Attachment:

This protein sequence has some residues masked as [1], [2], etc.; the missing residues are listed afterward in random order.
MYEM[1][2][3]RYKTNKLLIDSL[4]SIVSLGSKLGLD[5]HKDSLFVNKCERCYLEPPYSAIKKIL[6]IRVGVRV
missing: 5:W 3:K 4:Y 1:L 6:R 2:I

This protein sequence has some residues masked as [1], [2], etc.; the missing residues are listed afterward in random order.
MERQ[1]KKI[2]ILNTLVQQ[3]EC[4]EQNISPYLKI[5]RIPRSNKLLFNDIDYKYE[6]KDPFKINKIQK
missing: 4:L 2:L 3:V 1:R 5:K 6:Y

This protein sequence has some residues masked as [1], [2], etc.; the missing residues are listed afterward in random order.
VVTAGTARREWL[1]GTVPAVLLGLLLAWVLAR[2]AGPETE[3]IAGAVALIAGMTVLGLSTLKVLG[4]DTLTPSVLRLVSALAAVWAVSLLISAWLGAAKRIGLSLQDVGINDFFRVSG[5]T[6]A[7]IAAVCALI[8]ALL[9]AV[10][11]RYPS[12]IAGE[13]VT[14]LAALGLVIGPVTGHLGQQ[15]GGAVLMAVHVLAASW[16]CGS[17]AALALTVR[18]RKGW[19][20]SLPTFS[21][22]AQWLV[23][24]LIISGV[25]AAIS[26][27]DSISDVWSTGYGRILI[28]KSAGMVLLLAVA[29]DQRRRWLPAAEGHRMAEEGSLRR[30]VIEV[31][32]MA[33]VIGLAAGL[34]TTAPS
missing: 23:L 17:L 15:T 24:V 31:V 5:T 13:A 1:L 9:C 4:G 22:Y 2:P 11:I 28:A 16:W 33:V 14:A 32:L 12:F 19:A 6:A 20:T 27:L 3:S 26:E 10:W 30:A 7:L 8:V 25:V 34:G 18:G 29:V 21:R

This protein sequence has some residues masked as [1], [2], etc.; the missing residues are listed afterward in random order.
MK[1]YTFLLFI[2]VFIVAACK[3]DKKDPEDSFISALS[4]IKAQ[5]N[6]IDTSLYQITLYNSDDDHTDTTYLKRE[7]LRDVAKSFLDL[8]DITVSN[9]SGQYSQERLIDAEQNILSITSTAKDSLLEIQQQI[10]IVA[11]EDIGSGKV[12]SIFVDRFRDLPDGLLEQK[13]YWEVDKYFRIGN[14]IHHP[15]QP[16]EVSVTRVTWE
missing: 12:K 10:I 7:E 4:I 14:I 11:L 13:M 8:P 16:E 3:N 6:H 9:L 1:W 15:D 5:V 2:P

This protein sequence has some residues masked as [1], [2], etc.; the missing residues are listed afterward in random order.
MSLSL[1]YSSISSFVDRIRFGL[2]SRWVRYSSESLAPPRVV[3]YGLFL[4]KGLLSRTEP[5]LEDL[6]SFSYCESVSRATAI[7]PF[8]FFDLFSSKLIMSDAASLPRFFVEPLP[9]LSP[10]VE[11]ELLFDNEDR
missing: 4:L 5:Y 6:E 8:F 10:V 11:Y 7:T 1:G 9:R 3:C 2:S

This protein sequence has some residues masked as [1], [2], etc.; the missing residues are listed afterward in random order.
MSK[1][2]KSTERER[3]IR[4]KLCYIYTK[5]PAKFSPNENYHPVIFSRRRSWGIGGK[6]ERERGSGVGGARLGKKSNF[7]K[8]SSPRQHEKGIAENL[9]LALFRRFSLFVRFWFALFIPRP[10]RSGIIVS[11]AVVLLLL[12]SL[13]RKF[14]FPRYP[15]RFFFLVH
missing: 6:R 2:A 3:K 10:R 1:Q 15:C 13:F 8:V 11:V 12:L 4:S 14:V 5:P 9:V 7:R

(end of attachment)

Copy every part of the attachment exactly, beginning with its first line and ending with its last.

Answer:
This protein sequence has some residues masked as [1], [2], etc.; the missing residues are listed afterward in random order.
MYEM[1][2][3]RYKTNKLLIDSL[4]SIVSLGSKLGLD[5]HKDSLFVNKCERCYLEPPYSAIKKIL[6]IRVGVRV
missing: 5:W 3:K 4:Y 1:L 6:R 2:I

This protein sequence has some residues masked as [1], [2], etc.; the missing residues are listed afterward in random order.
MERQ[1]KKI[2]ILNTLVQQ[3]EC[4]EQNISPYLKI[5]RIPRSNKLLFNDIDYKYE[6]KDPFKINKIQK
missing: 4:L 2:L 3:V 1:R 5:K 6:Y

This protein sequence has some residues masked as [1], [2], etc.; the missing residues are listed afterward in random order.
VVTAGTARREWL[1]GTVPAVLLGLLLAWVLAR[2]AGPETE[3]IAGAVALIAGMTVLGLSTLKVLG[4]DTLTPSVLRLVSALAAVWAVSLLISAWLGAAKRIGLSLQDVGINDFFRVSG[5]T[6]A[7]IAAVCALI[8]ALL[9]AV[10][11]RYPS[12]IAGE[13]VT[14]LAALGLVIGPVTGHLGQQ[15]GGAVLMAVHVLAASW[16]CGS[17]AALALTVR[18]RKGW[19][20]SLPTFS[21][22]AQWLV[23][24]LIISGV[25]AAIS[26][27]DSISDVWSTGYGRILI[28]KSAGMVLLLAVA[29]DQRRRWLPAAEGHRMAEEGSLRR[30]VIEV[31][32]MA[33]VIGLAAGL[34]TTAPS
missing: 23:L 17:L 15:T 24:V 31:V 5:T 13:A 1:L 9:C 4:G 22:Y 2:P 11:I 28:A 16:W 33:V 14:A 32:L 12:F 19:A 6:A 20:T 27:L 3:S 26:E 10:W 30:A 7:L 8:V 25:V 34:G 18:G 29:V 21:R

This protein sequence has some residues masked as [1], [2], etc.; the missing residues are listed afterward in random order.
MK[1]YTFLLFI[2]VFIVAACK[3]DKKDPEDSFISALS[4]IKAQ[5]N[6]IDTSLYQITLYNSDDDHTDTTYLKRE[7]LRDVAKSFLDL[8]DITVSN[9]SGQYSQERLIDAEQNILSITSTAKDSLLEIQQQI[10]IVA[11]EDIGSGKV[12]SIFVDRFRDLPDGLLEQK[13]YWEVDKYFRIGN[14]IHHP[15]QP[16]EVSVTRVTWE
missing: 12:K 10:I 7:E 4:I 14:I 11:L 13:M 8:P 16:E 3:N 6:H 9:L 1:W 15:D 5:V 2:P

This protein sequence has some residues masked as [1], [2], etc.; the missing residues are listed afterward in random order.
MSLSL[1]YSSISSFVDRIRFGL[2]SRWVRYSSESLAPPRVV[3]YGLFL[4]KGLLSRTEP[5]LEDL[6]SFSYCESVSRATAI[7]PF[8]FFDLFSSKLIMSDAASLPRFFVEPLP[9]LSP[10]VE[11]ELLFDNEDR
missing: 4:L 5:Y 6:E 8:F 10:V 11:Y 7:T 1:G 9:R 3:C 2:S

This protein sequence has some residues masked as [1], [2], etc.; the missing residues are listed afterward in random order.
MSK[1][2]KSTERER[3]IR[4]KLCYIYTK[5]PAKFSPNENYHPVIFSRRRSWGIGGK[6]ERERGSGVGGARLGKKSNF[7]K[8]SSPRQHEKGIAENL[9]LALFRRFSLFVRFWFALFIPRP[10]RSGIIVS[11]AVVLLLL[12]SL[13]RKF[14]FPRYP[15]RFFFLVH
missing: 6:R 2:A 3:K 10:R 1:Q 15:C 13:F 8:V 11:V 12:L 4:S 14:V 5:P 9:V 7:R